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68GP

Expert-verifiedFound in: Page 138

Book edition
7th

Author(s)
Douglas C. Giancoli

Pages
978 pages

ISBN
978-0321625922

**A \(0.650\;{\rm{kg}}\) mass oscillates according to the equation \(x = 0.25\sin \left( {4.70\;{\rm{t}}} \right)\) where \({\rm{x}}\) is in meters and \({\rm{t}}\) is in seconds. Determine (a) the amplitude, (b) the frequency, (c) the period, (d) the total energy, and (e) the kinetic energy and potential energy when \({\rm{x}}\) is **15 cm

** **

(a) The amplitude of oscillation is \(0.25\;{\rm{m}}\).

(b) The frequency is \(0.75\;{\rm{Hz}}\).

(c) The period is \(1.34\;{\rm{s}}\).

(d) The total energy is \(0.45\;{\rm{J}}\).

(e) The kinetic energy and potential energy of the mass is \(0.29\;{\rm{J}}\) and \(0.16\;{\rm{J}}\).

**In this problem, the kinetic energy and potential energy are determined by applying the principle of conservation of total energy.**

The displacement equation for SHM is \(x = 0.25\sin \left( {4.70t} \right)\).

The time is \(t\).

The mass is \({\rm{m}} = 0.650\;{\rm{kg}}\).

The amplitude of the oscillation will be equivalent to the maximum displacement. So, the amplitude is calculated as:

\(\begin{aligned}{c}A &= {x_{{\rm{max}}}}\\ &= 0.25\;{\rm{m}}\end{aligned}\)

Hence, amplitude of the mass is \(0.25\;{\rm{m}}\).

The frequency of oscillation is calculated as:

\(f = \frac{\omega }{{2{\rm{\pi }}}}\)

Substitute the values in the above relation.

\(\begin{aligned}{c}f = \frac{{4.70\;{{\rm{s}}^{ - 1}}}}{{2{\rm{\pi }}}}\\f = 0.748\;{\rm{Hz}}\end{aligned}\)

Hence, the frequency of oscillation is 0.748 Hz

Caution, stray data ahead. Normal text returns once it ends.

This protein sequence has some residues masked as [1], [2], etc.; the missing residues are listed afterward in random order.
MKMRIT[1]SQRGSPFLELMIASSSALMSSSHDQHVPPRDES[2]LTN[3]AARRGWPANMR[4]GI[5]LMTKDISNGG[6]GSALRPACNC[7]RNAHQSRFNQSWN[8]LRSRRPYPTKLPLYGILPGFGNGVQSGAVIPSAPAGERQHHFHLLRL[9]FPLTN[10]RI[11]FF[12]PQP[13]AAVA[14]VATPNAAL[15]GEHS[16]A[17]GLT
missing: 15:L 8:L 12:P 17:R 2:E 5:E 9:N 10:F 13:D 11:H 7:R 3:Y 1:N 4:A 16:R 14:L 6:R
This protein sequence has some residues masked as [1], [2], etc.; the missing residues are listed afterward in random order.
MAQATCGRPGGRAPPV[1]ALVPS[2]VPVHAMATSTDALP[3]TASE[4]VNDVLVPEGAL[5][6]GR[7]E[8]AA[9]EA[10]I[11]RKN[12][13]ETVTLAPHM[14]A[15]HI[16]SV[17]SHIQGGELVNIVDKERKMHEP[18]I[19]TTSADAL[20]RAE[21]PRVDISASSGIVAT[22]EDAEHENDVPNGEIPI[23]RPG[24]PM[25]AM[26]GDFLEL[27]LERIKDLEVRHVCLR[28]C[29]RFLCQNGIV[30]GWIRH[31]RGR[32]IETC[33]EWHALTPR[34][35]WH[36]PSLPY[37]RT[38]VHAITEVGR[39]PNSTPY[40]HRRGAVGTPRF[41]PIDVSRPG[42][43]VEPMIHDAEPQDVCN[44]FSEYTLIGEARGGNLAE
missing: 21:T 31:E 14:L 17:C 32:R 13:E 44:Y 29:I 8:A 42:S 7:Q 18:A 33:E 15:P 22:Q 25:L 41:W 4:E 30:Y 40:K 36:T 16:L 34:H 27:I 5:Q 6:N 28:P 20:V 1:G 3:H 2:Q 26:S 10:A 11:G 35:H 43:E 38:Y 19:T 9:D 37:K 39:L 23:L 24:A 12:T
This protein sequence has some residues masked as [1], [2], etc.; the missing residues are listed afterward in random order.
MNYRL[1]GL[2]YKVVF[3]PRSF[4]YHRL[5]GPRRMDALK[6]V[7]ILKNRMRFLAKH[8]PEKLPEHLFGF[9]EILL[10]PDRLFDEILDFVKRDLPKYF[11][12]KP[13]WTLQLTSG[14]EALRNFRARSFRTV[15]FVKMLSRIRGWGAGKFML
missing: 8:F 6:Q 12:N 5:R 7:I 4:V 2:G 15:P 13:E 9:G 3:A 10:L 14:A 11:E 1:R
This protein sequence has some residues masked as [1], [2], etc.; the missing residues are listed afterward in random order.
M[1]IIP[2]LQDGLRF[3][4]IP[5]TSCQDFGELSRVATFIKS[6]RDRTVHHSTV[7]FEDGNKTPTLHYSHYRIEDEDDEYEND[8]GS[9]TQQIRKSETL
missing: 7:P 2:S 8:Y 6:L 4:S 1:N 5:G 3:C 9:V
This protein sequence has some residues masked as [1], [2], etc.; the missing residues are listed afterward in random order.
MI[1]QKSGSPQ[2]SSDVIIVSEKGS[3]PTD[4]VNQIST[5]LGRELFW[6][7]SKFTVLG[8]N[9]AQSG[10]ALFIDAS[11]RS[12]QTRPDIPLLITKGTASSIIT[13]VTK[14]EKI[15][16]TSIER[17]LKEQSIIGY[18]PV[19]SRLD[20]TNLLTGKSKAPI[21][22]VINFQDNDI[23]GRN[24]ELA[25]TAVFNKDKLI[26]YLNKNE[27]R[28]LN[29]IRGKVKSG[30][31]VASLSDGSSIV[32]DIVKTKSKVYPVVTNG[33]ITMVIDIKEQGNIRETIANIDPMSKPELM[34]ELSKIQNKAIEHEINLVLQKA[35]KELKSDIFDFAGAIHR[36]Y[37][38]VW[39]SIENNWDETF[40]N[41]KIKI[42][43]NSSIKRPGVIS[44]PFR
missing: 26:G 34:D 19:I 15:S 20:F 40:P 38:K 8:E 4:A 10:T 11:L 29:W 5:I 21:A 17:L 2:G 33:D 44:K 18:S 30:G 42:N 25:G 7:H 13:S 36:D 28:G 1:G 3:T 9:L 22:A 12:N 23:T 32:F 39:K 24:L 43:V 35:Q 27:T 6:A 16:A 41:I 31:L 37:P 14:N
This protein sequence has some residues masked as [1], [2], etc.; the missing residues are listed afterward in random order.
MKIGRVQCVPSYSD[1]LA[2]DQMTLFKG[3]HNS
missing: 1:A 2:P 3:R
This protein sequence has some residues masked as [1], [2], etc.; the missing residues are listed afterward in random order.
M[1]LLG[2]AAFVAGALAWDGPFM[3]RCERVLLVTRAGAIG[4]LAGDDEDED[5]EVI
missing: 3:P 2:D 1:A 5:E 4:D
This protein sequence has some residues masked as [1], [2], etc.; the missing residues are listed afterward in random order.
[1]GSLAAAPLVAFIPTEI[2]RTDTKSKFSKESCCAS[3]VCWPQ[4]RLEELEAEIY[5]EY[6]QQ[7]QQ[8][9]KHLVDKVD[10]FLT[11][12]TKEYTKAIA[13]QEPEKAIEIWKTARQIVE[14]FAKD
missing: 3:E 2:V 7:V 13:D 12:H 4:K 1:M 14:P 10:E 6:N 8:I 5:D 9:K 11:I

The period is calculated as:

\(T = \frac{1}{f}\)

Substitute the values in the above relation.

\(\begin{aligned}{c}T = \frac{1}{{0.748\;{\rm{Hz}}}}\\T = 1.34\;{\rm{s}}\end{aligned}\)

Hence, the period of oscillation is 1.34 s.

The total energy is calculated as:

\({{\rm{E}}_{\rm{T}}} = \frac{1}{2}{\rm{mv}}_{{\rm{max}}}^{\rm{2}}\)

Substitute the values in the above relation.

\begin{aligned}{c}{E_{\rm{T}}} &= \frac{1}{2}m{\left( {\omega A} \right)^2}\\{E_{\rm{T}}} &= \frac{1}{2}\left( {0.65\;{\rm{kg}}} \right){\left( {4.70\;{{\rm{s}}^{ - 1}}} \right)^2}{\left( {0.25\;{\rm{m}}} \right)^2}\\{E_{\rm{T}}} &= 0.45\;{\rm{J}}\end{aligned}

Hence, total energy of the mass is \(0.45\;{\rm{J}}\).

According to the conservation of energy, total energy remains constant.

The potential energy is calculated as:

\begin{aligned}{c}PE &= \frac{1}{2}k{x^2}\\ &= \frac{1}{2}m{\left( {\omega x} \right)^2}\\ &= \frac{1}{2}\left( {0.65\;{\rm{kg}}} \right){\left( {4.70\;{{\rm{s}}^{ - 1}}} \right)^2}{\left( {0.15\;{\rm{m}}} \right)^2}\\ &= 0.16\;{\rm{J}}\end{aligned}

The kinetic energy is calculated as:

\begin{aligned}KE &= {E_{\rm{T}}} - PE\\ &= 0.45\;{\rm{J}} - {\rm{0}}{\rm{.16}}\;{\rm{J}}\\ &= 0.29\;{\rm{J}}\end{aligned}

Hence, potential and kinetic energy of the mass is \(0.16\;{\rm{J}}\) and \(0.29\;{\rm{J}}\), respectively.

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